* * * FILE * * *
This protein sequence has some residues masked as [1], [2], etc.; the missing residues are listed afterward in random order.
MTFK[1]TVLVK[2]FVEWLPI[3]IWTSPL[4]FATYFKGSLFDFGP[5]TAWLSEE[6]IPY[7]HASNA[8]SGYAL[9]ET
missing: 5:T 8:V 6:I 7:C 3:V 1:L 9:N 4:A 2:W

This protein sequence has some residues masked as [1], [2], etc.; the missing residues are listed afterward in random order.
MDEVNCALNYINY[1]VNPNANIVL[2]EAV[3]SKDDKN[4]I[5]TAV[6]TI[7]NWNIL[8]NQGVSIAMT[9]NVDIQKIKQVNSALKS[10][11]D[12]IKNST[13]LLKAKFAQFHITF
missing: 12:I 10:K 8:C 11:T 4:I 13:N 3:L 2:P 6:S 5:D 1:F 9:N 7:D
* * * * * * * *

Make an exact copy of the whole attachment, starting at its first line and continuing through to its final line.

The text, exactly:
This protein sequence has some residues masked as [1], [2], etc.; the missing residues are listed afterward in random order.
MTFK[1]TVLVK[2]FVEWLPI[3]IWTSPL[4]FATYFKGSLFDFGP[5]TAWLSEE[6]IPY[7]HASNA[8]SGYAL[9]ET
missing: 5:T 8:V 6:I 7:C 3:V 1:L 9:N 4:A 2:W

This protein sequence has some residues masked as [1], [2], etc.; the missing residues are listed afterward in random order.
MDEVNCALNYINY[1]VNPNANIVL[2]EAV[3]SKDDKN[4]I[5]TAV[6]TI[7]NWNIL[8]NQGVSIAMT[9]NVDIQKIKQVNSALKS[10][11]D[12]IKNST[13]LLKAKFAQFHITF
missing: 12:I 10:K 8:C 11:T 4:I 13:N 3:L 2:P 6:S 5:D 1:F 9:N 7:D